(Excerpt from my commencement speech to the graduates of St. John’s Seminary, Camarillo, CA on May 14, 2019)
What words of advice should I leave you, my dear graduates and seminarians?
Believe in yourself and all the gifts that God has given you. Don’t listen to the voices of negativity that tell you that you’re not gifted, or you don’t have what it takes to be a good priest.
The goings may get tough. You may find it difficult to live or to work with fellow priests and people
You may hear that people don’t like you and what you’re doing but believe in your good intentions.
Yes, listen to people, but never lose sight of your capacities to learn from your mistakes, from others, and to keep growing in leadership and ministerial skills.
You will get sick; you will get frustrated; you will have sleepless nights, but don’t lose your belief in God who calls you to be faithful to your vocation.
Yes, you will suffer, but remember that when you suffer, you become wiser!
Second, be radical!
The word radical comes from the Latin word radix, meaning root. Remember always the root, the origin of your calling: your love for the Lord and his people. Be like Peter in the First Reading two Sundays ago. When the Sanhedrin gave the disciples strict order not teach in the name of Jesus, Peter boldly answered, “We must obey God rather than men!”
Peter’s words reminded me of my favorite Gospel passage when Jesus asked Peter, “Do you love me?” Every time that Peter responded with the words, “Yes, Lord, I love you,” Jesus answered back, “Then feed my sheep.”.
Yes, my friends, remember again that your ordination is for the service of the people of God. So, don’t complain if you have to say three Masses on Sunday because of a lack of priests. Don’t get upset if there are hundreds of people in line for Confession. Don’t complain if you must to do three funerals during the week, and you must switch your day-off.
To be radical in today’s world means to be passionate about the Gospel, to have a vision for a better Church, and to move on despite the trials and scandals of the Church.
To be radical means to be a witness to Christ by the simplicity of our lives and our selfless service.
To be radical means to love our people, even those we find unattractive. They may have their idiosyncrasies; you may not speak their language, eat their food, or agree with their ideas, but give yourself to them who are not like you.
Third, be authentic, be real!
Rumble with your emotions; you’re still the same person after ordination, with all your insecurities and anxieties.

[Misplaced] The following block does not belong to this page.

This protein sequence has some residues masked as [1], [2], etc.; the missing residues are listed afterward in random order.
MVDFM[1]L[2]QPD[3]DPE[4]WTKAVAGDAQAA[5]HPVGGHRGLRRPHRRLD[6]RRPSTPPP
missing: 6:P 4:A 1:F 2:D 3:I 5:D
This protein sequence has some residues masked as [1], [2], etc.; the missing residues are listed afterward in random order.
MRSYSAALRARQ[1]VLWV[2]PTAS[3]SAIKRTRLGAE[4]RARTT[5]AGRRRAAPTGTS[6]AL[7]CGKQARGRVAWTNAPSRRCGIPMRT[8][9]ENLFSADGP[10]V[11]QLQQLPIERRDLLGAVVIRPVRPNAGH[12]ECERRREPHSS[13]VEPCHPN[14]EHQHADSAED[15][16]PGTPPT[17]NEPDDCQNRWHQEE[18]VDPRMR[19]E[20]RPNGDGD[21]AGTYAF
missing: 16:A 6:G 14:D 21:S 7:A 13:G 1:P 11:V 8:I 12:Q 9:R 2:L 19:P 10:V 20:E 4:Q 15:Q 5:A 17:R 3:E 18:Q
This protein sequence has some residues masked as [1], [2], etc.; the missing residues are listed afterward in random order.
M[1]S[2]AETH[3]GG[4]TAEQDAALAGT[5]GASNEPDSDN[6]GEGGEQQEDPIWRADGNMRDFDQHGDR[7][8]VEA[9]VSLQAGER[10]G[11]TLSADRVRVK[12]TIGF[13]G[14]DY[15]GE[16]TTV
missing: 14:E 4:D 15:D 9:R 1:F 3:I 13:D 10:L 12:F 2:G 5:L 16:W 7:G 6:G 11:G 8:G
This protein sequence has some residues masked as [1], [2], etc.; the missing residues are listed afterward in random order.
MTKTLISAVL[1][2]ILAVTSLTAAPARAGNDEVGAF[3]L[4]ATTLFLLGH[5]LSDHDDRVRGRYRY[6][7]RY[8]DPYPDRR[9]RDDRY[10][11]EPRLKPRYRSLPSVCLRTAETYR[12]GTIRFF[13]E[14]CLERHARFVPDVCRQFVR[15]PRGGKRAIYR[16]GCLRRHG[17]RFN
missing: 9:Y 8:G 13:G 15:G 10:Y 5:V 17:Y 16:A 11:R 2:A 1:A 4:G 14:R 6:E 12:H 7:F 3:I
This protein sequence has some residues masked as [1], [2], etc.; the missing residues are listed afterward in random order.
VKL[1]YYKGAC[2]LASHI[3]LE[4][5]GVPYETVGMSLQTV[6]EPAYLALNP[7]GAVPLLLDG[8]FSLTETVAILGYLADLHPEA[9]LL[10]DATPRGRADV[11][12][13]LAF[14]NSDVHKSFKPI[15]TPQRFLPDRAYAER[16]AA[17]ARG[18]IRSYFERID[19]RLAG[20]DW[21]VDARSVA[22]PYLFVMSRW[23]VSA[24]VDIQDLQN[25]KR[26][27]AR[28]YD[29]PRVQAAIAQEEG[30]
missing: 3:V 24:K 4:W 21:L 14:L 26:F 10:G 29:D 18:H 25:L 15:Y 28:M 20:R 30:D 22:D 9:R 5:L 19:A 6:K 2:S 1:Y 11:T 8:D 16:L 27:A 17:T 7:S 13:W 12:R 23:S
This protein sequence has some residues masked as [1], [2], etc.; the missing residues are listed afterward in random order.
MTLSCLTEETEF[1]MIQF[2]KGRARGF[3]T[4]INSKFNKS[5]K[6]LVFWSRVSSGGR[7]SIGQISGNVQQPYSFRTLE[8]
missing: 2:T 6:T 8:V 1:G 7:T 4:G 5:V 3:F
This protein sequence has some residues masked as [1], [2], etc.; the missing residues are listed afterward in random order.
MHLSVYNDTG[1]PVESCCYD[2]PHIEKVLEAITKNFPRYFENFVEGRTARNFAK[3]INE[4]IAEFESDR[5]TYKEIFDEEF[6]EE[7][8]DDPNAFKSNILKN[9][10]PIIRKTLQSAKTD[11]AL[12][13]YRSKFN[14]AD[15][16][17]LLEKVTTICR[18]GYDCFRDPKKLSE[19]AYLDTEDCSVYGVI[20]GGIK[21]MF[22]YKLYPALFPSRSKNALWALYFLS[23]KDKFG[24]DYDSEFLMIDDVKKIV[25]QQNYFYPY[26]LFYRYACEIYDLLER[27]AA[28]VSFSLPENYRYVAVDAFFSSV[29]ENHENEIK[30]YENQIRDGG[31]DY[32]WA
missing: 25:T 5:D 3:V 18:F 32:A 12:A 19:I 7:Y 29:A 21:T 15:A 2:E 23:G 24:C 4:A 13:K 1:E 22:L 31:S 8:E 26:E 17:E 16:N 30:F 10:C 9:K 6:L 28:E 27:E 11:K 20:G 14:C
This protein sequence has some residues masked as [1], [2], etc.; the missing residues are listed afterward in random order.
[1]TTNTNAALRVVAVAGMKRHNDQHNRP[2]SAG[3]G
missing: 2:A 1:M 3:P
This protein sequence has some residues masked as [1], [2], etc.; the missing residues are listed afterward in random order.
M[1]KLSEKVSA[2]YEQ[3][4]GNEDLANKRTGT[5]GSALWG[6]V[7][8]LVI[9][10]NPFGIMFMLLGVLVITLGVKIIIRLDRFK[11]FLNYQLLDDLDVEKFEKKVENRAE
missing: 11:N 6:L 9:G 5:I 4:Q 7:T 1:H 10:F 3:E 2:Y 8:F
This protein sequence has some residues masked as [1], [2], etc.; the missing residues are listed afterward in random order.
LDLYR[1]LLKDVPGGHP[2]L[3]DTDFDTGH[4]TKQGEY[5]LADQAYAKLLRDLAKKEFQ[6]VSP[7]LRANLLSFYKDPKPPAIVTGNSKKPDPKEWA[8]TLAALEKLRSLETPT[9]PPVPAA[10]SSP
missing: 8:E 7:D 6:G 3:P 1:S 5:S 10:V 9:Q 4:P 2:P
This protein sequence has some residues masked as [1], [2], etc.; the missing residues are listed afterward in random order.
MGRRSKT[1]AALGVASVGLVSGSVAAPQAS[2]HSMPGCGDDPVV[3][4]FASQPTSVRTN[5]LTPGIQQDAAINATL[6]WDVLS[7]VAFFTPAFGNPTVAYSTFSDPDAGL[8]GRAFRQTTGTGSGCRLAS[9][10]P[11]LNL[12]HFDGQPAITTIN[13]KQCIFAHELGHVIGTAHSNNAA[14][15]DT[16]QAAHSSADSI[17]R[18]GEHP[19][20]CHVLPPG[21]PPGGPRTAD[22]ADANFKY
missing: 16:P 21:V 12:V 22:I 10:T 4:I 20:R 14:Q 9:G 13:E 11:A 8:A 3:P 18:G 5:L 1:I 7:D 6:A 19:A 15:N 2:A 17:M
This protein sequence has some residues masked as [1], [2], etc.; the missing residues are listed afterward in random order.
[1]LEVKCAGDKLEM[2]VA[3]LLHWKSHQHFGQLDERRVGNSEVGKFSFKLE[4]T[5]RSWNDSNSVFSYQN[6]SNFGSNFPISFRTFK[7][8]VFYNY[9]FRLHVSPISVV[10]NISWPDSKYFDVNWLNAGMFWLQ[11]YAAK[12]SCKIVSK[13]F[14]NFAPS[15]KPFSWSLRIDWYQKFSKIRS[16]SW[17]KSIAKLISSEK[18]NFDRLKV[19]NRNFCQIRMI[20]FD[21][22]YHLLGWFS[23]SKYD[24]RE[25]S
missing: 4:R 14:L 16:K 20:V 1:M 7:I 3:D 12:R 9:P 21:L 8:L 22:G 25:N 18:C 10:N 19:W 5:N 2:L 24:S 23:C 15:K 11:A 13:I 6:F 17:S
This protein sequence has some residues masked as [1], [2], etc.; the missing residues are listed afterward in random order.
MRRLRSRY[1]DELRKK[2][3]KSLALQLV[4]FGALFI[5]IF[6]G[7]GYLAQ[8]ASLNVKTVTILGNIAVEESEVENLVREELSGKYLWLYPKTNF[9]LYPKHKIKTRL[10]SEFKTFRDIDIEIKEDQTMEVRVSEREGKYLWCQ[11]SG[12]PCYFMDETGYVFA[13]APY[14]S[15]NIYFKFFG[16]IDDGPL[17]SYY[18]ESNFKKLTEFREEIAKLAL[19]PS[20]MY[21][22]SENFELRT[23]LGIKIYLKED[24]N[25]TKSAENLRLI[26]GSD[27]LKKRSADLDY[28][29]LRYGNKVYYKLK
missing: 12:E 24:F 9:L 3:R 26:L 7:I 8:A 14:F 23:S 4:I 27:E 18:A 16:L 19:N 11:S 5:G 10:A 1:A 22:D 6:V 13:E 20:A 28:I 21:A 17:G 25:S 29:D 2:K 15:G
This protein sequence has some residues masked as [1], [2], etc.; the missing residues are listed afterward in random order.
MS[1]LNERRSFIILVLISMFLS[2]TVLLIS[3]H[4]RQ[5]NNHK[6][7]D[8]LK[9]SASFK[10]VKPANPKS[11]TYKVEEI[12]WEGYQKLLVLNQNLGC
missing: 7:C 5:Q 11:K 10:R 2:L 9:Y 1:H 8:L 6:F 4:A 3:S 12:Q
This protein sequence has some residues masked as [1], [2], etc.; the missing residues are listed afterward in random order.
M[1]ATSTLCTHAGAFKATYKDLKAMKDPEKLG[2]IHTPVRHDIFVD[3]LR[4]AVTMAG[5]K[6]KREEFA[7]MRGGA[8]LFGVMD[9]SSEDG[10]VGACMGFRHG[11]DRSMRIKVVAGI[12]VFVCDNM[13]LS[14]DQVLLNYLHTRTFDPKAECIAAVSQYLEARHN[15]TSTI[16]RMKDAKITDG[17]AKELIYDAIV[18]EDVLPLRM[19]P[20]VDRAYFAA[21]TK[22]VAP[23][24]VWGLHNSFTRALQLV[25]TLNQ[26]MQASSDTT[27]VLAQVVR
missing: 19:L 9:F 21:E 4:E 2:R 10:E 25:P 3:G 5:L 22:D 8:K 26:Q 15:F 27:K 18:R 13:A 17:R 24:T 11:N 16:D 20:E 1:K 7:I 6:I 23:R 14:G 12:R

Know that you cannot do everything. You’re wired for connections; you need to surround yourself with good people.
A pastor once gave me this advice me when I was a young priest, “Learn to share your success with other people.”
Fourth, be vigilant!
Let your ministry be rooted in prayer. Remember to approach everything with the eyes of faith, even the administrative work which you may probably hate.
Be prayerful but be proactive. Know your strengths and your limits. Be wise—have prudent zeal and good pastoral judgment. Take care of your health. Don’t wait until situations get worst. Consult with people, with experts. Be humble, you don’t know everything; the priesthood is life-long learning and re-learning!
Fifth, be excited about the ministry!
Don’t lose your zeal and positive spirit. My early years as an associate pastor were the defining years of my ministry. I enjoyed them—my involvement with school children and youth, the summer camps, the youth retreats, my ministry with families and seniors. Even now, I get excited as I begin another journey and mission.
Believe, be radical, be authentic, be vigilant, and be excited in your ministry! If you put the beginning letter of these words, you will come up with the acronym B.R.A.V.E. –Brave!
So, be brave!
Be brave to face those who are hurt and disgusted by the Church and those who don’t have religious affiliations. Dialogue with them. Be brave to have respectful religious disagreements. Be brave when you don’t have the answers and be brave to come back with the answers!
Be brave when you must make hard decisions as a pastor. Be brave to face your critics, when you don’t have to be “nice” to people all the time. Be brave to deal with failures, sickness, and anxieties.
Remember the words of Theodore Roosevelt in his speech “Citizenship in Republic”:
“It’s not the critic who counts, not the man who points out how the strong man stumbles, or where the doer of deeds could have done better.
The credit belongs to the man who is actually in the arena, whose face is marred by dust and sweat and blood; who strives valiantly; who errs, who comes short again and again, because there is no effort without error and shortcomings; but who does actually strive to do the deeds, who knows great enthusiasms, the great devotions; who spends himself in a worthy cause; who at best knows in the end the triumphs of high achievement, and who at worst, if he fails, at least fails while daring greatly…”
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From a Filipino immigrant family, Reverend Rodel G. Balagtas was ordained to the priesthood from St. John’s Seminary in 1991. He served as Associate Pastor at St. Augustine, Culver City (1991-1993); St. Martha, Valinda (1993-1999); and St. Joseph the Worker, Canoga Park (1991-2001). In 2001, he served as Administrator Pro Tem of St. John Neumann in Santa Maria, CA, until his appointment as pastor of Immaculate Heart of Mary, Los Angeles, in 2002, which lasted 12 years. His term as Associate Director of Pastoral Field Education at St. John’s Seminary began in July 2014.